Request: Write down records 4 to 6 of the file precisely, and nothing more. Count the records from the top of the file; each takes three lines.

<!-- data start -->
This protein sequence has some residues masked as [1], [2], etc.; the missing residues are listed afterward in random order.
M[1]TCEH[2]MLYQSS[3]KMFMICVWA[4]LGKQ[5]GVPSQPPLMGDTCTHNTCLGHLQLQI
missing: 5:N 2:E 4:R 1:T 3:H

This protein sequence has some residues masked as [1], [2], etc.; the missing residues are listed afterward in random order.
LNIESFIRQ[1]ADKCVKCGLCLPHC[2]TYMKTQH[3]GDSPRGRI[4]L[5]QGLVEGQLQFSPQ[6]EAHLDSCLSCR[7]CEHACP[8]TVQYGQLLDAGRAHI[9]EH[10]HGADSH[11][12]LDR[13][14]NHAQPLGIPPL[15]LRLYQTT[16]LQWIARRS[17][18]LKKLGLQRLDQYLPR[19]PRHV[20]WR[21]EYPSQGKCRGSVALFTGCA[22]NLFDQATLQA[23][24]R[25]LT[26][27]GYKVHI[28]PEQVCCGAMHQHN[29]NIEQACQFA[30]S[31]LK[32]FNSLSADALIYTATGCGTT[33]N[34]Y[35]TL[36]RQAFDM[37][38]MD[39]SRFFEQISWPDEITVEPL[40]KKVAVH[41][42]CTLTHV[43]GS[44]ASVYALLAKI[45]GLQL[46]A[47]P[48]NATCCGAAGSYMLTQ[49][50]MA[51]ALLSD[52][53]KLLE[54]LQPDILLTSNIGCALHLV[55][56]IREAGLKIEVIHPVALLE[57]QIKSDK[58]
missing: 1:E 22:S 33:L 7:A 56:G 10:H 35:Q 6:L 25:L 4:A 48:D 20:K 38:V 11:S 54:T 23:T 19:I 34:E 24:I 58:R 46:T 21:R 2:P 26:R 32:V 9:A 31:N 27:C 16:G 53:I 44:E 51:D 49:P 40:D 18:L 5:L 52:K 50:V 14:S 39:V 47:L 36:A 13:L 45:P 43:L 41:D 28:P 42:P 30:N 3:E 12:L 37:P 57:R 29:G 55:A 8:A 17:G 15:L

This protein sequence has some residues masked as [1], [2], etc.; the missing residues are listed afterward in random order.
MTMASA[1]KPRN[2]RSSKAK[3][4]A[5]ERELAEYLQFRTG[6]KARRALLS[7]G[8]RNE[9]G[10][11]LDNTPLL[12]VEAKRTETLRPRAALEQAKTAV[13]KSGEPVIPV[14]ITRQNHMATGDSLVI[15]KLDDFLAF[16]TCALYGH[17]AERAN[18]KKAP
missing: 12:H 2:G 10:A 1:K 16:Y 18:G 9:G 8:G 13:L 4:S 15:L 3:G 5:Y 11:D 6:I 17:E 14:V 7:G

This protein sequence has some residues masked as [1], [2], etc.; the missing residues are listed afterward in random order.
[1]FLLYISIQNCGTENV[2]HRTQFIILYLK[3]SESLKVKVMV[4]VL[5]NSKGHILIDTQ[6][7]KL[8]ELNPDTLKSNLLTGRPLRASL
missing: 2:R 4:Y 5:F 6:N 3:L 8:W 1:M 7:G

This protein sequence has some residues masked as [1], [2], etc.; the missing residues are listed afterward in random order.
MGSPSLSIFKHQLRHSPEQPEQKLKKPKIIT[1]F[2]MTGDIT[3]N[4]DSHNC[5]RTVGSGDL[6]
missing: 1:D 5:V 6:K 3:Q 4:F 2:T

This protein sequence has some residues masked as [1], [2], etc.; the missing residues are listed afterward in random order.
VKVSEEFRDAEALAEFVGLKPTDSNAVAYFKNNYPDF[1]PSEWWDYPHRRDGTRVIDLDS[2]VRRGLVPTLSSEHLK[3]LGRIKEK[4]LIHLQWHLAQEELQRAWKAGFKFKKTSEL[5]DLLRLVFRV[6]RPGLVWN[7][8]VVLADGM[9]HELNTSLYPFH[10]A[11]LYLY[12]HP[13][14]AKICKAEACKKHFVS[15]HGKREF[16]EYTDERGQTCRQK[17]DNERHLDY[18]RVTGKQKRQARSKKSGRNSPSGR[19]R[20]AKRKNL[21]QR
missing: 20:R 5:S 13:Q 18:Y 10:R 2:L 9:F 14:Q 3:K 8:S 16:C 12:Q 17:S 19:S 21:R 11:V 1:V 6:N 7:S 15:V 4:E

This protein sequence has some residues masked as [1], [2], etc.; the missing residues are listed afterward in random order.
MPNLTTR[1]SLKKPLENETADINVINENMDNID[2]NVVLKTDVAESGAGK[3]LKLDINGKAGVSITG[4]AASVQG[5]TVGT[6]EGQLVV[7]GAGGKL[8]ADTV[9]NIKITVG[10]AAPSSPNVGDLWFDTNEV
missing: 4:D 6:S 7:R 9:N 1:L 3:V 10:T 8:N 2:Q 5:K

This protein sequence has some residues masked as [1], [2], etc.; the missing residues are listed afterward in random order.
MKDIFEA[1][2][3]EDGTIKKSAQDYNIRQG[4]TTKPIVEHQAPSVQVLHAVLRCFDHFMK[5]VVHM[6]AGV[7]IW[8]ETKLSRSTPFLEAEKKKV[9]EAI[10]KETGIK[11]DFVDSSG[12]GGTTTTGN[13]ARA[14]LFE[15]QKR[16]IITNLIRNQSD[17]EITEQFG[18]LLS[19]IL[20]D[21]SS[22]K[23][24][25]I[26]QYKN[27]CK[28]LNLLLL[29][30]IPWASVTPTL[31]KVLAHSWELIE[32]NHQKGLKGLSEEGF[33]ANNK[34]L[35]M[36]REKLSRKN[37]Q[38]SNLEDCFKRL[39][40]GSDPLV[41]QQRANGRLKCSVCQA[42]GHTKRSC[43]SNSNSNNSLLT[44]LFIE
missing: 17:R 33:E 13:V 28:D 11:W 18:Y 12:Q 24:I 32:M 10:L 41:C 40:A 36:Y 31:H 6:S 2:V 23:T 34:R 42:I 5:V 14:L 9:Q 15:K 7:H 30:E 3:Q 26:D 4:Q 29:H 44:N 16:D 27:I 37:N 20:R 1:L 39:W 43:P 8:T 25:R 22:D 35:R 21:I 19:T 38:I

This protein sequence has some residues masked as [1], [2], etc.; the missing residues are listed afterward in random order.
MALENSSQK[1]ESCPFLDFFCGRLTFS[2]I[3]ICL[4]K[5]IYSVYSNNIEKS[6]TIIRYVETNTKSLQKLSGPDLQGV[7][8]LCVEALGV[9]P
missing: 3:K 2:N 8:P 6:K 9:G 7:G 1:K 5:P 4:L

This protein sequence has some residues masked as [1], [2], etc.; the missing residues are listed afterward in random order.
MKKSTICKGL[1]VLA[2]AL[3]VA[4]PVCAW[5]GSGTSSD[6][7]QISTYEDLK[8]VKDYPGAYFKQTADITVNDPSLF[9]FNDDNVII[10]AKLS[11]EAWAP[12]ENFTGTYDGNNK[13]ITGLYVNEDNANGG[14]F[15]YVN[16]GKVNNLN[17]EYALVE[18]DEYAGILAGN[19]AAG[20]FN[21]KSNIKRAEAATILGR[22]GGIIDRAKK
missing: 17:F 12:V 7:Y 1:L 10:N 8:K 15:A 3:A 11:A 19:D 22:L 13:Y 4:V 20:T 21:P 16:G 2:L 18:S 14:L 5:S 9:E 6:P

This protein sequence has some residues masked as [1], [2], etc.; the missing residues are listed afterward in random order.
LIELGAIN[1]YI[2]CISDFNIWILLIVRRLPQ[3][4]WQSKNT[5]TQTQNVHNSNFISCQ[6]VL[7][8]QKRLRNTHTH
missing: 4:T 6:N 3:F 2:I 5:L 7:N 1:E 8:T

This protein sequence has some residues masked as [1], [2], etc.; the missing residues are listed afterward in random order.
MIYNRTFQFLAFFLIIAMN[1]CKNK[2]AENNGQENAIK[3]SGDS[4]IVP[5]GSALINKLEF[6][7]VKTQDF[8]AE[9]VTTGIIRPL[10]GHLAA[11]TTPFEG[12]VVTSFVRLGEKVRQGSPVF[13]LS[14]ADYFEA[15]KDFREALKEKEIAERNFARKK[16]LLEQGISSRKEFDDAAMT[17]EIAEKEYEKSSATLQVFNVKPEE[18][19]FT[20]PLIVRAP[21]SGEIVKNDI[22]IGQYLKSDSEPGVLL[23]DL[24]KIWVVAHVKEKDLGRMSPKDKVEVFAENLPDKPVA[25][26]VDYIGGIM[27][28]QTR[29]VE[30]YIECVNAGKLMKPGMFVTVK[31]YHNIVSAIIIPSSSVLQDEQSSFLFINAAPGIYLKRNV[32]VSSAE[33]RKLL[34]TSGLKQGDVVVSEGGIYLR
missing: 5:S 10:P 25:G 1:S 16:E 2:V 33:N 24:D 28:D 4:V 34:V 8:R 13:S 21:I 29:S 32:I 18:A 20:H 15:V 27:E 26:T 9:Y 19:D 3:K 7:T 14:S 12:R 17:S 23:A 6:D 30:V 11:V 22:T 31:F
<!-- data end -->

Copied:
This protein sequence has some residues masked as [1], [2], etc.; the missing residues are listed afterward in random order.
[1]FLLYISIQNCGTENV[2]HRTQFIILYLK[3]SESLKVKVMV[4]VL[5]NSKGHILIDTQ[6][7]KL[8]ELNPDTLKSNLLTGRPLRASL
missing: 2:R 4:Y 5:F 6:N 3:L 8:W 1:M 7:G

This protein sequence has some residues masked as [1], [2], etc.; the missing residues are listed afterward in random order.
MGSPSLSIFKHQLRHSPEQPEQKLKKPKIIT[1]F[2]MTGDIT[3]N[4]DSHNC[5]RTVGSGDL[6]
missing: 1:D 5:V 6:K 3:Q 4:F 2:T

This protein sequence has some residues masked as [1], [2], etc.; the missing residues are listed afterward in random order.
VKVSEEFRDAEALAEFVGLKPTDSNAVAYFKNNYPDF[1]PSEWWDYPHRRDGTRVIDLDS[2]VRRGLVPTLSSEHLK[3]LGRIKEK[4]LIHLQWHLAQEELQRAWKAGFKFKKTSEL[5]DLLRLVFRV[6]RPGLVWN[7][8]VVLADGM[9]HELNTSLYPFH[10]A[11]LYLY[12]HP[13][14]AKICKAEACKKHFVS[15]HGKREF[16]EYTDERGQTCRQK[17]DNERHLDY[18]RVTGKQKRQARSKKSGRNSPSGR[19]R[20]AKRKNL[21]QR
missing: 20:R 5:S 13:Q 18:Y 10:R 2:L 9:F 14:Q 3:K 8:S 16:C 12:Q 17:S 19:S 21:R 11:V 1:V 6:N 7:S 15:V 4:E